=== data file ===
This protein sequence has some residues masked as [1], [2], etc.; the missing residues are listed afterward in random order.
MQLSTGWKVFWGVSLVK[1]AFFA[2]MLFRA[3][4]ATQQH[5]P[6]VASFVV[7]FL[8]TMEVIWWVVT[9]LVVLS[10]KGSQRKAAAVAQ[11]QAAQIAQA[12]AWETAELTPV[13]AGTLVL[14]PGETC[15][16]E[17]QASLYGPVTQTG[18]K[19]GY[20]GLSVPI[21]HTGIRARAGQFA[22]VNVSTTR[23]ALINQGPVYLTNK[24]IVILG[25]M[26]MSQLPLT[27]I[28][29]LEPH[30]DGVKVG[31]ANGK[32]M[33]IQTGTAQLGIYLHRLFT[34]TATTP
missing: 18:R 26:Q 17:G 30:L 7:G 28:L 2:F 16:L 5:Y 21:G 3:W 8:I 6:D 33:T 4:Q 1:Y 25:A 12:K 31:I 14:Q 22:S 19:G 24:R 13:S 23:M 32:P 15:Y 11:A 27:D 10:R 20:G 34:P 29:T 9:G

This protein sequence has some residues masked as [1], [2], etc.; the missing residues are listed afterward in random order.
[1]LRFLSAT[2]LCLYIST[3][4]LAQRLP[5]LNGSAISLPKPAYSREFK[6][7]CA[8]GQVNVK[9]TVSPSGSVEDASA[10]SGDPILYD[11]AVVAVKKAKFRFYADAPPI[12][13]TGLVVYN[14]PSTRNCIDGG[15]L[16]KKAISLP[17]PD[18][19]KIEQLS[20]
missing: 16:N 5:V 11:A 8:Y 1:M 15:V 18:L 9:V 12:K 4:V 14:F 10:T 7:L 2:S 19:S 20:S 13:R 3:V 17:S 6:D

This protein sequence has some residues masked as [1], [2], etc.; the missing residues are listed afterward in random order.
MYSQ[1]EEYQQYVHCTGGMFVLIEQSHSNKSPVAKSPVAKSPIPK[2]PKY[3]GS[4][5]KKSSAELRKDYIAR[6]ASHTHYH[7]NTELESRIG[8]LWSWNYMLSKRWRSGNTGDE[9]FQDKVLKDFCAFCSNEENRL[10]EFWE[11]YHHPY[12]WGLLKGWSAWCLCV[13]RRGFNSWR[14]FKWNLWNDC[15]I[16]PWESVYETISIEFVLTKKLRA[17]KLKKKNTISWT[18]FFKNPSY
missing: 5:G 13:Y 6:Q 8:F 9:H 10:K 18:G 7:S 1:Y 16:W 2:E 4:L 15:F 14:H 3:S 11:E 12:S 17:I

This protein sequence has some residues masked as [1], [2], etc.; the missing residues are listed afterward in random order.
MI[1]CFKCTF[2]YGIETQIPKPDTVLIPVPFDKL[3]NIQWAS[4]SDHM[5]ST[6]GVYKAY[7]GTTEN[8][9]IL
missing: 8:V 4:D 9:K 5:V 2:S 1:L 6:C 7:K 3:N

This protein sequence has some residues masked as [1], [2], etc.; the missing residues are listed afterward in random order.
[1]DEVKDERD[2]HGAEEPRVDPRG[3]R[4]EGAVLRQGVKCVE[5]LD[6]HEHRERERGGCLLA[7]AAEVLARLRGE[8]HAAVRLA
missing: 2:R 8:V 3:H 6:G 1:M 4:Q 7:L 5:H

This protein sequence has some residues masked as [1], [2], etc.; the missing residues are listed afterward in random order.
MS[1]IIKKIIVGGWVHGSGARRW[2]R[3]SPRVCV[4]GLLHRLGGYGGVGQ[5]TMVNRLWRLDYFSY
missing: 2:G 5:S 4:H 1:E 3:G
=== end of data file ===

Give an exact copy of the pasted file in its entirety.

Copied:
This protein sequence has some residues masked as [1], [2], etc.; the missing residues are listed afterward in random order.
MQLSTGWKVFWGVSLVK[1]AFFA[2]MLFRA[3][4]ATQQH[5]P[6]VASFVV[7]FL[8]TMEVIWWVVT[9]LVVLS[10]KGSQRKAAAVAQ[11]QAAQIAQA[12]AWETAELTPV[13]AGTLVL[14]PGETC[15][16]E[17]QASLYGPVTQTG[18]K[19]GY[20]GLSVPI[21]HTGIRARAGQFA[22]VNVSTTR[23]ALINQGPVYLTNK[24]IVILG[25]M[26]MSQLPLT[27]I[28][29]LEPH[30]DGVKVG[31]ANGK[32]M[33]IQTGTAQLGIYLHRLFT[34]TATTP
missing: 18:R 26:Q 17:G 30:L 7:G 28:L 2:F 16:L 5:Y 21:G 3:W 8:I 6:D 33:T 4:Q 1:Y 25:A 12:K 31:I 14:Q 22:S 19:G 24:R 13:S 23:M 32:P 15:Y 11:A 27:D 10:R 20:G 34:P 29:T 9:G

This protein sequence has some residues masked as [1], [2], etc.; the missing residues are listed afterward in random order.
[1]LRFLSAT[2]LCLYIST[3][4]LAQRLP[5]LNGSAISLPKPAYSREFK[6][7]CA[8]GQVNVK[9]TVSPSGSVEDASA[10]SGDPILYD[11]AVVAVKKAKFRFYADAPPI[12][13]TGLVVYN[14]PSTRNCIDGG[15]L[16]KKAISLP[17]PD[18][19]KIEQLS[20]
missing: 16:N 5:V 11:A 8:Y 1:M 15:V 18:L 9:V 12:K 4:V 14:F 10:T 7:L 2:S 19:S 20:S 13:R 3:V 17:S 6:D

This protein sequence has some residues masked as [1], [2], etc.; the missing residues are listed afterward in random order.
MYSQ[1]EEYQQYVHCTGGMFVLIEQSHSNKSPVAKSPVAKSPIPK[2]PKY[3]GS[4][5]KKSSAELRKDYIAR[6]ASHTHYH[7]NTELESRIG[8]LWSWNYMLSKRWRSGNTGDE[9]FQDKVLKDFCAFCSNEENRL[10]EFWE[11]YHHPY[12]WGLLKGWSAWCLCV[13]RRGFNSWR[14]FKWNLWNDC[15]I[16]PWESVYETISIEFVLTKKLRA[17]KLKKKNTISWT[18]FFKNPSY
missing: 5:G 13:Y 6:Q 8:F 9:H 10:K 18:G 7:S 1:Y 16:W 2:E 4:L 15:F 14:H 3:S 11:E 12:S 17:I

This protein sequence has some residues masked as [1], [2], etc.; the missing residues are listed afterward in random order.
MI[1]CFKCTF[2]YGIETQIPKPDTVLIPVPFDKL[3]NIQWAS[4]SDHM[5]ST[6]GVYKAY[7]GTTEN[8][9]IL
missing: 8:V 4:D 9:K 5:V 2:S 1:L 6:C 7:K 3:N

This protein sequence has some residues masked as [1], [2], etc.; the missing residues are listed afterward in random order.
[1]DEVKDERD[2]HGAEEPRVDPRG[3]R[4]EGAVLRQGVKCVE[5]LD[6]HEHRERERGGCLLA[7]AAEVLARLRGE[8]HAAVRLA
missing: 2:R 8:V 3:H 6:G 1:M 4:Q 7:L 5:H

This protein sequence has some residues masked as [1], [2], etc.; the missing residues are listed afterward in random order.
MS[1]IIKKIIVGGWVHGSGARRW[2]R[3]SPRVCV[4]GLLHRLGGYGGVGQ[5]TMVNRLWRLDYFSY
missing: 2:G 5:S 4:H 1:E 3:G